"When you move away from a place that's meant a lot to you, it stays unchanged in your head."
This, totally and utterly this. Whilst I rationally understand that the building needs to go, and that it isn't "mine" there is a part of me that is devastated by the loss of the UCSA building. Despite changing flats, changing majors, changing boyfriends, the LCR was home and a stable, unchanging focus for my life at university. Losing the LCR is a concrete (very concrete) reminder that my youth has gone and is never to return. In my head I can pretend to be young and 22, but sadly the external reality speaks truth to my youthful pretenses.
For those of us who were social outcasts at high school, to find not only a group of like minded friends but a place to be was so wonderfully satisfying. To belong somewhere was a true joy.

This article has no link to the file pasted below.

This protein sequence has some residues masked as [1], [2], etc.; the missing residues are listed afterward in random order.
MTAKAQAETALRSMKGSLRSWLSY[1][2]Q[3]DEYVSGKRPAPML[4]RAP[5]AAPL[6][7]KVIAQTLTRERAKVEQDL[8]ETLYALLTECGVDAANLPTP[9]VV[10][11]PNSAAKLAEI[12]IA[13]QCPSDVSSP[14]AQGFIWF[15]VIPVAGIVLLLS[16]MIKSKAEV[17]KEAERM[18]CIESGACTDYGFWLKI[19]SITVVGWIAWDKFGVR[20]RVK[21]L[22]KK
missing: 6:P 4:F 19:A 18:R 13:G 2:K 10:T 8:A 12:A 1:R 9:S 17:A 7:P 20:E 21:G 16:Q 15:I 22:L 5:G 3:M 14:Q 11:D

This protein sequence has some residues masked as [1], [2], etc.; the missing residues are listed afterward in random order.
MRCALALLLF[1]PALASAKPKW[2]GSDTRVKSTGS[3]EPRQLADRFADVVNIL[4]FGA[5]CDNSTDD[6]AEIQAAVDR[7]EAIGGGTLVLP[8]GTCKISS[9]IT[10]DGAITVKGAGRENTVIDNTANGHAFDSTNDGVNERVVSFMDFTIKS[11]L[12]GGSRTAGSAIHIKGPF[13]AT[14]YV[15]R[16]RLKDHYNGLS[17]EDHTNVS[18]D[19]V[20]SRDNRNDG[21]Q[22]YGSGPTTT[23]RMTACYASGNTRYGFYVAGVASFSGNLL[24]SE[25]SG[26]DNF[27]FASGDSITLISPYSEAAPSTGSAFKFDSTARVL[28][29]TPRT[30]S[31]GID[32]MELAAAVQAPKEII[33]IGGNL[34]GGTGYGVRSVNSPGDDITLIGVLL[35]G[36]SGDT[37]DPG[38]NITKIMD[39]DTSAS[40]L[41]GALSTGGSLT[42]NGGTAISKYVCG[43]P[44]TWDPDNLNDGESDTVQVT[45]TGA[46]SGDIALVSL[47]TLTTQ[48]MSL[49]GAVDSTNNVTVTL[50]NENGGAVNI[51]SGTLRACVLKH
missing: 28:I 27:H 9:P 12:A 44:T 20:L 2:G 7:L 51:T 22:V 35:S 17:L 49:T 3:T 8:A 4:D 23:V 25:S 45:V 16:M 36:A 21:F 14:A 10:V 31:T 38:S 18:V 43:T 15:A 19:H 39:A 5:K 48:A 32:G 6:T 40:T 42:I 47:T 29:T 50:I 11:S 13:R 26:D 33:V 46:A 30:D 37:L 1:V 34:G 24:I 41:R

Anyway, some memories:
Definitely remember the pickle, gross, but in a scientific inquiry sort of way. The carpet... whoever designed that carpet needs some kind of industrial engineering award. It could soak up everything, and yet still look the same. Yes, it was a bit sticky, and the design was dreadfully ugly, but it kept on carpeting when all other woolen floor treatments would have surrendered and fallen into corroded holes. The phone, every time it rang there was the communal cry of "first year" so that some poor youngling would have to go and answer it. The conversations, I think every person in the LCR did Phil101 purely by dint of being part of the conversations of the day. The trees by the river just by the (second story) LCR balcony where one day, looking out the window, there was a very sleek, very healthy rat that was just sitting there on a branch looking in at us.
I'm genuinely shocked that people would avoid women writers. How is that even a thing?
Classic books by women I love, "Passing" by Nella Larsen, anything by Sigrig Undset,I love Rumer Godden. Virginia Woolf of course.